One goal that could get repetitive with activities is working on responding to wh- questions. Mobile Education Store was generous to
provide me a copy of the Question Builder app.
Just remember the opinions and application ideas are all mine!
based on student need. You can change
the presentation mode (verbal and/or visual), what type of wh- question form,
reinforce options, and level of complexity.
There are three different complexity levels. Level 1 just requires the student to listen
the question, look at the picture, and select an option from three
choices. Level 2 incorporates
inferencing skills and adds more answer choices. Level 3 incorporates inferencing as well and
requires the student to select THE BEST response. It also adds more choices which require the
student to listen carefully and read each choice carefully.
When the question is presented to the
student, they have the option to click “repeat question.” I really like this feature since it teaches
the student to recognize when they cannot recall or understand the
question. I also taught my students to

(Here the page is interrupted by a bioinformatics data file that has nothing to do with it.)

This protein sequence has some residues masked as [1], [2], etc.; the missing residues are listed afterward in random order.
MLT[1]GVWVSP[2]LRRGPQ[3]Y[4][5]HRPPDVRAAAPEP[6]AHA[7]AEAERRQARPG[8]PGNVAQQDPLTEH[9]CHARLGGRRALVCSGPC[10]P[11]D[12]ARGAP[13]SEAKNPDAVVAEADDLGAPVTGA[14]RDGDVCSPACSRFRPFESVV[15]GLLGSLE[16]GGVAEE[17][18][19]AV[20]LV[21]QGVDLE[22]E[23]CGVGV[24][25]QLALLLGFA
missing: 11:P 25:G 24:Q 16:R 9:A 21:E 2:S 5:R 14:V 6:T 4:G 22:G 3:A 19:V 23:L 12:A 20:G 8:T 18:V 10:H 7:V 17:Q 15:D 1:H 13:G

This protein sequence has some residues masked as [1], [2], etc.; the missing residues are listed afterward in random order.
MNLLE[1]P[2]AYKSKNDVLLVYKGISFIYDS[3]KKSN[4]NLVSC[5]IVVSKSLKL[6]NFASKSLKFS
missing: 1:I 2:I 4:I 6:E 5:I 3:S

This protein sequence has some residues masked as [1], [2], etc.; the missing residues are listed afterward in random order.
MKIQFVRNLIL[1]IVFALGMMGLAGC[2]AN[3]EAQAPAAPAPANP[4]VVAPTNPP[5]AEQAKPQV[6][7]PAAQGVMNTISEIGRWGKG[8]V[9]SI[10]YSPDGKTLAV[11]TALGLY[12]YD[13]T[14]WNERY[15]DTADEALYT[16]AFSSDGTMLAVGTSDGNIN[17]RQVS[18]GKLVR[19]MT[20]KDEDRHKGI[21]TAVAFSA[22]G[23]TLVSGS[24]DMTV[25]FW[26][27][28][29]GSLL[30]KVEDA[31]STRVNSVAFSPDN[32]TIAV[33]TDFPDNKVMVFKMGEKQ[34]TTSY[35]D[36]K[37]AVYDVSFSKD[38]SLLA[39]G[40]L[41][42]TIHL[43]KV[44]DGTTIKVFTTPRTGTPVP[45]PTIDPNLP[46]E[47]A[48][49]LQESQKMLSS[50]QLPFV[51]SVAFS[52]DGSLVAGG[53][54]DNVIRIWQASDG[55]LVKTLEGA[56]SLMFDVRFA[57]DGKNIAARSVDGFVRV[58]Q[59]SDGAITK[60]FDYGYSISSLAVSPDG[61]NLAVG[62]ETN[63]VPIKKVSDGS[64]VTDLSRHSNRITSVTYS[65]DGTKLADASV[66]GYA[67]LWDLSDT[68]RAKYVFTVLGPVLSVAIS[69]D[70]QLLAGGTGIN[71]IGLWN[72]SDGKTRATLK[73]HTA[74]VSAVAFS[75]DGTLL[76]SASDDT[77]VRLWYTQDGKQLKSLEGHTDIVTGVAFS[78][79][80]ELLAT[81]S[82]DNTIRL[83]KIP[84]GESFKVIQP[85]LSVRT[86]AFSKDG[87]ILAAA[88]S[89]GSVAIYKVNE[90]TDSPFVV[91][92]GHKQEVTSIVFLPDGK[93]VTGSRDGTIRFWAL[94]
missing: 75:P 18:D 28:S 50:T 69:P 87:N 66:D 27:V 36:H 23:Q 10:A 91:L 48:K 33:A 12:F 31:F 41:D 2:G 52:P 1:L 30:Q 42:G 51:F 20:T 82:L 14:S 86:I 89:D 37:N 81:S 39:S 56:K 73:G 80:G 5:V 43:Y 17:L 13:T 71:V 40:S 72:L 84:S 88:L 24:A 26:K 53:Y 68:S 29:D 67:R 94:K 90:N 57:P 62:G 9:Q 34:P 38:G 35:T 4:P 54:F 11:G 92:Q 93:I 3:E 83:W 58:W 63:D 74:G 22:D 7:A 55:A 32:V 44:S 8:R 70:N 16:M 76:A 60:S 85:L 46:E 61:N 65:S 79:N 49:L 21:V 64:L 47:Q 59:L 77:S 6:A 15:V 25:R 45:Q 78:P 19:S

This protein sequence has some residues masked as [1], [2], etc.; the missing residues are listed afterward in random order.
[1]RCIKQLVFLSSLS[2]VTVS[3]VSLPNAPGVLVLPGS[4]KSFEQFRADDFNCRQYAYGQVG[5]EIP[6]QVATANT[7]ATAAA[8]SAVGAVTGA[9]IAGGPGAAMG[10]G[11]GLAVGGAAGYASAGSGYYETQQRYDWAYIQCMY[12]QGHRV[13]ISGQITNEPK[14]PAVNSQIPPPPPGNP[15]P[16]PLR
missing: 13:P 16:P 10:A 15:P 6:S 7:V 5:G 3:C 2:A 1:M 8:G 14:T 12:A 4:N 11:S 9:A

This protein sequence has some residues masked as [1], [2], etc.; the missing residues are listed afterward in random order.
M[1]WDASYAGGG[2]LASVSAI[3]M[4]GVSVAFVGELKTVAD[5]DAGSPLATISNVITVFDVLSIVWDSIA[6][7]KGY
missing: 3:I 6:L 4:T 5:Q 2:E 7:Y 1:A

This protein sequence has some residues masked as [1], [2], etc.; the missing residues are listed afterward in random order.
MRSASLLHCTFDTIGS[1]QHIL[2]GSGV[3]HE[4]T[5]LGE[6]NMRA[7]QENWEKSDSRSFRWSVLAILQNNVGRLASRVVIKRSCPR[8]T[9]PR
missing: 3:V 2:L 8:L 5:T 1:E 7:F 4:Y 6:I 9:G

listen to the question, read all the choices, and then click to repeat the
question to remind them of what is expected of them.
prompts them to decide whether or not they want to try again. I think it is important to have the student
try again and understand what they did wrong and try to figure out the correct
response. When the student responds
correctly, they could be rewarded with a fun animation. The animation is different each time which
keeps them engaged and motivated. My
students got a kick out of finding out which animation was going to appear each
can click “report” and get the results of the session. The results are broken up by levels so you
can see exactly how that student performed.
I think this is a great way to collect data and monitor progress.
inferencing skills. It correlates to
skills required in the classroom such as thinking of the best possible
response. It allows for discussion of
why the responses are the best and most appropriate. It also helps teach compensatory strategies
for working on auditory memory and comprehension. Can the student repeat the question? Can they use the learned strategy
independently of listening to question, read choices, and listen to question
again before selecting response. How
about reading all choices carefully before selecting their choice
response? The only negative I can think
of is that it only allows you to collect data on 1 student at a time. Despite this, I found I was able to have
students take turns one question at a time and we kept score on my dry erase
board which I used as a data collection.
This is a great product which all SLPs should consider including in
their app library! Check it out on
Mobile Education Store’s website http://mobile-educationstore.com/.